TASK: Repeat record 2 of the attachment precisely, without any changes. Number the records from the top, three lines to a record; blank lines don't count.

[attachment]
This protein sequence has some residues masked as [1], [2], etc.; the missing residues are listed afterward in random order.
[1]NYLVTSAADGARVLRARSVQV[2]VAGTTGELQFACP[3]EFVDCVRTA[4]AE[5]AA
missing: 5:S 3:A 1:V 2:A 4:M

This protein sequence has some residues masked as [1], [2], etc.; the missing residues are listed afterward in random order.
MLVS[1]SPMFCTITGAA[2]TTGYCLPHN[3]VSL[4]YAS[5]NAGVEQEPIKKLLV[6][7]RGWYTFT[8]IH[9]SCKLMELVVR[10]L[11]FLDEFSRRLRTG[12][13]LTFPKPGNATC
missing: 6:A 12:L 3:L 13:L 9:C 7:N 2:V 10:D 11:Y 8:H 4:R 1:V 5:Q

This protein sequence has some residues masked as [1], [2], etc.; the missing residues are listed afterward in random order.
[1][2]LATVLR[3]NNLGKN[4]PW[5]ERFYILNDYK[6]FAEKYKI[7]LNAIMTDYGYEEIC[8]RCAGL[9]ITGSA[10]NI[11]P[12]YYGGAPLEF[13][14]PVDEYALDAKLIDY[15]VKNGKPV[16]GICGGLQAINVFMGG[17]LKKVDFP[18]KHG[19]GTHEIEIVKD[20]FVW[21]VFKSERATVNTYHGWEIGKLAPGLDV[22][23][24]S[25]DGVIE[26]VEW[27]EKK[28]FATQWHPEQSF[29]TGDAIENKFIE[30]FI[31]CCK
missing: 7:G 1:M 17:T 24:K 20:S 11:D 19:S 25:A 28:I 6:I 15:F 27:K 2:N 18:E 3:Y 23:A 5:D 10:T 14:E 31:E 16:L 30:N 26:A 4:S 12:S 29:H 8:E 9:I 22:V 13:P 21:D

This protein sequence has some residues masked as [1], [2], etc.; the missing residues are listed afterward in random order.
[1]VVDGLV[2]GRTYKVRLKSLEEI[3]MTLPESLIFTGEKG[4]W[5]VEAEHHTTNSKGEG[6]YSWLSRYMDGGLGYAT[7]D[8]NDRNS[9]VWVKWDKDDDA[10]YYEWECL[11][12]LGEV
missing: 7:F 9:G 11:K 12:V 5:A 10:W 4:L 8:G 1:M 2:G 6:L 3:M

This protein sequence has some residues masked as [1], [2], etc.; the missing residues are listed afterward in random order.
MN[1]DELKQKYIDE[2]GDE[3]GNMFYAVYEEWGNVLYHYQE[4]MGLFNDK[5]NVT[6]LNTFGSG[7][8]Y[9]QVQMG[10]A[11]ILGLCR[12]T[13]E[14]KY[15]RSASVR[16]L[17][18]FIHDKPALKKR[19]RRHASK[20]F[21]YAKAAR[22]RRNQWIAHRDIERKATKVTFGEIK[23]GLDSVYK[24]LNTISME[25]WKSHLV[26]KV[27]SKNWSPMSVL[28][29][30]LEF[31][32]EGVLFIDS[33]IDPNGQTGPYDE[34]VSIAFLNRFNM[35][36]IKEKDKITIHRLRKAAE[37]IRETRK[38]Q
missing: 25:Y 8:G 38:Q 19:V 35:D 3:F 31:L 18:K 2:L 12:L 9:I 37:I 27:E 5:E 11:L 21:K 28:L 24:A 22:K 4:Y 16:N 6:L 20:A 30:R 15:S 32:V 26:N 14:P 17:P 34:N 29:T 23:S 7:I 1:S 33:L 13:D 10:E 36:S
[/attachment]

This protein sequence has some residues masked as [1], [2], etc.; the missing residues are listed afterward in random order.
MLVS[1]SPMFCTITGAA[2]TTGYCLPHN[3]VSL[4]YAS[5]NAGVEQEPIKKLLV[6][7]RGWYTFT[8]IH[9]SCKLMELVVR[10]L[11]FLDEFSRRLRTG[12][13]LTFPKPGNATC
missing: 6:A 12:L 3:L 13:L 9:C 7:N 2:V 10:D 11:Y 8:H 4:R 1:V 5:Q